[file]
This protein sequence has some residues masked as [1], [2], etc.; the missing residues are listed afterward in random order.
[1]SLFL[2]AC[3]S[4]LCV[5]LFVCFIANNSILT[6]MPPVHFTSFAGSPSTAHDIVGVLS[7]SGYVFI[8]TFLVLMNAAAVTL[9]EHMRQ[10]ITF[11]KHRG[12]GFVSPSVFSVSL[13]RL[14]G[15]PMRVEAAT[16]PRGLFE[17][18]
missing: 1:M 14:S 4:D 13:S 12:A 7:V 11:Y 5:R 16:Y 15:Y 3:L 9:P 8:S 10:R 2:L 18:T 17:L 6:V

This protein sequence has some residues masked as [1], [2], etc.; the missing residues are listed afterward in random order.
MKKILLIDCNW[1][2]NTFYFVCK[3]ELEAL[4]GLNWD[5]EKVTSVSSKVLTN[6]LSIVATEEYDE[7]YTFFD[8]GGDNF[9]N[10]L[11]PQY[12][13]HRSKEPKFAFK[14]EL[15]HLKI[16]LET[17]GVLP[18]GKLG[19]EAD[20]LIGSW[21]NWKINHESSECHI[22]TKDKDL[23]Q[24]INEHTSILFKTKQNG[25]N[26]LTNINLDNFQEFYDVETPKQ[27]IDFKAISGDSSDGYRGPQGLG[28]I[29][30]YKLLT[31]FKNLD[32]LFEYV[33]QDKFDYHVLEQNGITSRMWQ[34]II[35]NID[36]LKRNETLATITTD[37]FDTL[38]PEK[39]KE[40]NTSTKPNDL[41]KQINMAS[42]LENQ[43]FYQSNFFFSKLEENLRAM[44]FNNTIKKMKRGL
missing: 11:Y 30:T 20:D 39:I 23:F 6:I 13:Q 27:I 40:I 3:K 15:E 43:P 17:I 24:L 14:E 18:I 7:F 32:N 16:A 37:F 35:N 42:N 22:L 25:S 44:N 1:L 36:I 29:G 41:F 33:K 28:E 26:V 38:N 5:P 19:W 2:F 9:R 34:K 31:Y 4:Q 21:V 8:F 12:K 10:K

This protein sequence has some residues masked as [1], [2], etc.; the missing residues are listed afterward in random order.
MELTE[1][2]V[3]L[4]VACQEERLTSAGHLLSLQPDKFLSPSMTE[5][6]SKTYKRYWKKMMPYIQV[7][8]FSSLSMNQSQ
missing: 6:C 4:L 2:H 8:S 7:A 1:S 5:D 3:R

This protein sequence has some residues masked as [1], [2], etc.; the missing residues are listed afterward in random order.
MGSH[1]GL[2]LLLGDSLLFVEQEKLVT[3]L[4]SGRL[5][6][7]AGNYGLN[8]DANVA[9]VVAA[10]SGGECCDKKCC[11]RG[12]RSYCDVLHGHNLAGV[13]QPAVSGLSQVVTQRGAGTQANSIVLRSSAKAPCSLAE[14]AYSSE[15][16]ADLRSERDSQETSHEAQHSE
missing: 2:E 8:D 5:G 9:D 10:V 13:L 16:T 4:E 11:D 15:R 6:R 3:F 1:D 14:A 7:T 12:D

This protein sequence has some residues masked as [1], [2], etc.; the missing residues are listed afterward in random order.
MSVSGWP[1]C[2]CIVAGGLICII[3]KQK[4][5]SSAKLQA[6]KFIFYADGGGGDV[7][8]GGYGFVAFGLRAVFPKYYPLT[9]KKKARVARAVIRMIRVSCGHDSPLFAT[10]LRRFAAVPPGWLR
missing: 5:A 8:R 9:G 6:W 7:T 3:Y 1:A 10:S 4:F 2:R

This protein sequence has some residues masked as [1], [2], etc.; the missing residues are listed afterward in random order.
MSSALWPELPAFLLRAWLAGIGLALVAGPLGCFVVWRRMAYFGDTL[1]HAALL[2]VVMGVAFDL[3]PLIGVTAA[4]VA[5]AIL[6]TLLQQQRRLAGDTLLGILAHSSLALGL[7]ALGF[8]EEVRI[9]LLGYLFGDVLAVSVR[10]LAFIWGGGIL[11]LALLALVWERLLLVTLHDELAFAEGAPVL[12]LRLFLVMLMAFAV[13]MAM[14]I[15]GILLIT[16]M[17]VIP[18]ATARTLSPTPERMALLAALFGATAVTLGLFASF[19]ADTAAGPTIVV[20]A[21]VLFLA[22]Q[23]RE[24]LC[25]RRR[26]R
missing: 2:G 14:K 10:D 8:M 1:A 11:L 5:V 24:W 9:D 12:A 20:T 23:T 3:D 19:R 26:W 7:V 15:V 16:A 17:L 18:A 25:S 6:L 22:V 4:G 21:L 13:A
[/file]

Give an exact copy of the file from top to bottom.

This protein sequence has some residues masked as [1], [2], etc.; the missing residues are listed afterward in random order.
[1]SLFL[2]AC[3]S[4]LCV[5]LFVCFIANNSILT[6]MPPVHFTSFAGSPSTAHDIVGVLS[7]SGYVFI[8]TFLVLMNAAAVTL[9]EHMRQ[10]ITF[11]KHRG[12]GFVSPSVFSVSL[13]RL[14]G[15]PMRVEAAT[16]PRGLFE[17][18]
missing: 1:M 14:S 4:D 13:S 12:A 7:V 11:Y 5:R 16:Y 15:Y 3:L 9:P 8:S 10:R 2:L 18:T 17:L 6:V

This protein sequence has some residues masked as [1], [2], etc.; the missing residues are listed afterward in random order.
MKKILLIDCNW[1][2]NTFYFVCK[3]ELEAL[4]GLNWD[5]EKVTSVSSKVLTN[6]LSIVATEEYDE[7]YTFFD[8]GGDNF[9]N[10]L[11]PQY[12][13]HRSKEPKFAFK[14]EL[15]HLKI[16]LET[17]GVLP[18]GKLG[19]EAD[20]LIGSW[21]NWKINHESSECHI[22]TKDKDL[23]Q[24]INEHTSILFKTKQNG[25]N[26]LTNINLDNFQEFYDVETPKQ[27]IDFKAISGDSSDGYRGPQGLG[28]I[29][30]YKLLT[31]FKNLD[32]LFEYV[33]QDKFDYHVLEQNGITSRMWQ[34]II[35]NID[36]LKRNETLATITTD[37]FDTL[38]PEK[39]KE[40]NTSTKPNDL[41]KQINMAS[42]LENQ[43]FYQSNFFFSKLEENLRAM[44]FNNTIKKMKRGL
missing: 11:Y 30:T 20:D 39:I 23:F 6:I 13:Q 27:I 40:I 3:K 15:E 43:P 17:I 24:L 14:E 18:I 7:F 32:N 16:A 37:F 35:N 42:N 22:L 25:S 44:N 1:L 36:I 29:G 41:F 33:K 28:E 26:V 38:N 5:P 19:W 2:F 9:R 34:K 31:Y 4:Q 21:V 8:F 12:K 10:K

This protein sequence has some residues masked as [1], [2], etc.; the missing residues are listed afterward in random order.
MELTE[1][2]V[3]L[4]VACQEERLTSAGHLLSLQPDKFLSPSMTE[5][6]SKTYKRYWKKMMPYIQV[7][8]FSSLSMNQSQ
missing: 6:C 4:L 2:H 8:S 7:A 1:S 5:D 3:R

This protein sequence has some residues masked as [1], [2], etc.; the missing residues are listed afterward in random order.
MGSH[1]GL[2]LLLGDSLLFVEQEKLVT[3]L[4]SGRL[5][6][7]AGNYGLN[8]DANVA[9]VVAA[10]SGGECCDKKCC[11]RG[12]RSYCDVLHGHNLAGV[13]QPAVSGLSQVVTQRGAGTQANSIVLRSSAKAPCSLAE[14]AYSSE[15][16]ADLRSERDSQETSHEAQHSE
missing: 2:E 8:D 5:G 9:D 10:V 13:L 16:T 4:E 11:D 15:R 6:R 3:F 1:D 14:A 7:T 12:D

This protein sequence has some residues masked as [1], [2], etc.; the missing residues are listed afterward in random order.
MSVSGWP[1]C[2]CIVAGGLICII[3]KQK[4][5]SSAKLQA[6]KFIFYADGGGGDV[7][8]GGYGFVAFGLRAVFPKYYPLT[9]KKKARVARAVIRMIRVSCGHDSPLFAT[10]LRRFAAVPPGWLR
missing: 5:A 8:R 9:G 6:W 7:T 3:Y 1:A 10:S 4:F 2:R

This protein sequence has some residues masked as [1], [2], etc.; the missing residues are listed afterward in random order.
MSSALWPELPAFLLRAWLAGIGLALVAGPLGCFVVWRRMAYFGDTL[1]HAALL[2]VVMGVAFDL[3]PLIGVTAA[4]VA[5]AIL[6]TLLQQQRRLAGDTLLGILAHSSLALGL[7]ALGF[8]EEVRI[9]LLGYLFGDVLAVSVR[10]LAFIWGGGIL[11]LALLALVWERLLLVTLHDELAFAEGAPVL[12]LRLFLVMLMAFAV[13]MAM[14]I[15]GILLIT[16]M[17]VIP[18]ATARTLSPTPERMALLAALFGATAVTLGLFASF[19]ADTAAGPTIVV[20]A[21]VLFLA[22]Q[23]RE[24]LC[25]RRR[26]R
missing: 2:G 14:K 10:D 8:M 1:A 11:L 5:V 24:W 9:D 12:A 20:T 23:T 3:D 19:R 26:W 7:V 15:V 16:A 17:L 18:A 25:S 6:L 22:V 4:G 21:L 13:A